The aingle most important change, by an order of magnitude, would be body cameras. Ferguson. For instance, would not be happening now if there were video of the encounter. And it's my impression that most police are in favor of this. However, there's no mention of it in this article, although SPD has reported that they're testing them out. I'm a little puzzled by the lack of demand by progressives for implementing this solution. Seems a lot smarter than adding bureaucracy, which is ultimately what these proposals amount to.
@1 Um, there is plenty of video evidence during the Ferguson protests of police over-reaction, threatening citizens and reporters with guns and not a single one has been punished. Hell, there is cell phone video of St Louis police shooting a mentally ill black man who did not pose an immediate threat (sure he had a small knife ala John Williams.).

Also, the easiest solution to all of this: if a police uses unnecessary force (lethal or otherwise) then they are fired. Saying they "feared for their life" is not an excuse if any other reasonable person would not have actually "feared for their life" in that situation.
Seattle cops should live in Seattle. Has Murray addressed that? I'm not seeing it here.
Pre-employment, post-incident and random drug and alcohol testing for all public officials who carry a gun. Is that really too much to ask? I mean, insurance companies demand that of the people who load asses onto ski lifts!
@2: I was speaking, obviously, of body cameras on patrol officers like Darren Wilson, not riot police.
The list is pretty lame. All the implemented recommendations are administrative in nature and largely have to do with making information available. That's cool and all, but the 15 recommendations remaining are all the ones with teeth -- like those that could change the outcome in a disciplinary proceeding.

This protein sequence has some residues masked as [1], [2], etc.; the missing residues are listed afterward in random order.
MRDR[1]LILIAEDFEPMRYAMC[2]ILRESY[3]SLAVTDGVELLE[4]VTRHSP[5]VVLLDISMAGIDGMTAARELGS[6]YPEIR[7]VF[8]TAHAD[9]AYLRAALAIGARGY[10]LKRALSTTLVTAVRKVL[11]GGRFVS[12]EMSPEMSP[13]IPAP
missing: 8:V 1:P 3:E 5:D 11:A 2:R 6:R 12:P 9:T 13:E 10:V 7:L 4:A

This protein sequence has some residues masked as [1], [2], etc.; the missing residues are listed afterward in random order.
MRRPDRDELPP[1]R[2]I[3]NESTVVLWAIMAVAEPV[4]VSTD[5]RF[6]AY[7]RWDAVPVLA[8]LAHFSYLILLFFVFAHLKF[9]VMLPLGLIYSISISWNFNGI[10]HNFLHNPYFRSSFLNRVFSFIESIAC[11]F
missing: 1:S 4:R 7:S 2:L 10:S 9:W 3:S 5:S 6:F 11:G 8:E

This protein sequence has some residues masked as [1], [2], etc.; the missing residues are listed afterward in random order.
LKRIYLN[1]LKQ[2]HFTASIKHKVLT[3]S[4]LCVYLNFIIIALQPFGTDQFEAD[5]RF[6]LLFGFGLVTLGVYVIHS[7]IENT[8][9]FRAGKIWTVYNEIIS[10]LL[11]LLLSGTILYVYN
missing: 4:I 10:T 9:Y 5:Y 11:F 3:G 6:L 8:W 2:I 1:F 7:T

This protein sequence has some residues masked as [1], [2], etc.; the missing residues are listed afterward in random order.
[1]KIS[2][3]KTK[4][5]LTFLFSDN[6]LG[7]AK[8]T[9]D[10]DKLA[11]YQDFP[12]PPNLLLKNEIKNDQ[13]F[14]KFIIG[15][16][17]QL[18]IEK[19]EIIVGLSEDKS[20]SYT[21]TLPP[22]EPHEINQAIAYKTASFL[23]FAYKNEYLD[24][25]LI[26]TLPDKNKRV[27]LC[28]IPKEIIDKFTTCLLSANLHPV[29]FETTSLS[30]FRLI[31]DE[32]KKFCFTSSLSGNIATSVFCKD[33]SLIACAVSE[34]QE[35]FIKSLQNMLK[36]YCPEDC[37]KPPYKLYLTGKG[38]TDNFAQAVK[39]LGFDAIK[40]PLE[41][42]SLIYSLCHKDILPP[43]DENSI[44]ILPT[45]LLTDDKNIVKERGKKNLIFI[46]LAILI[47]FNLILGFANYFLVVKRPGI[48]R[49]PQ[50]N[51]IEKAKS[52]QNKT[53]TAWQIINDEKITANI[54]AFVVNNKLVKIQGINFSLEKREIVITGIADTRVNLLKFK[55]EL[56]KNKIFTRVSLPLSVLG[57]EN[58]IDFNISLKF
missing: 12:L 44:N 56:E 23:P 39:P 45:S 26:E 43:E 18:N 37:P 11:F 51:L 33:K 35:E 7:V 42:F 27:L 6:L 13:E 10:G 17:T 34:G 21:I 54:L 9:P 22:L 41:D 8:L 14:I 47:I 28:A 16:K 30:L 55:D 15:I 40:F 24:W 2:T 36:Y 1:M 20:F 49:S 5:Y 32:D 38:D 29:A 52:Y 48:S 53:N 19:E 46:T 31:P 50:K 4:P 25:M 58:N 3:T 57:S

@3: State law prohibits cities from requiring employees to live within city limits.
@7: Yes, I know it's not realistic, but I don't see Murray, etc, addressing the issue here.

The question I have is how far is too far to live from Seattle if you're a "local" cop? Randy Jokela's house in Enumclaw is an hour's drive from the West Precinct where he works. Is it any wonder that his values do not reflect those of the citizens of Seattle?

Cops are not just city employees, they are public servants. Living in a community totally disassociated geographically and philosophically from the one you supposedly "serve" makes no sense.
The 15 recommendations if negotiated on w/ the union will be rendered into uselessness unless O'Toole, Murray and the Council show some spine. Heh heh heh heh.
At first I thought the wooden seal was a large sombrero worn by the woman standing in front of it.
What leverage does the city have with the union? Are we prepared to let them strike, and break the union? If not, then what has Murray got? Asking nicely? Begging?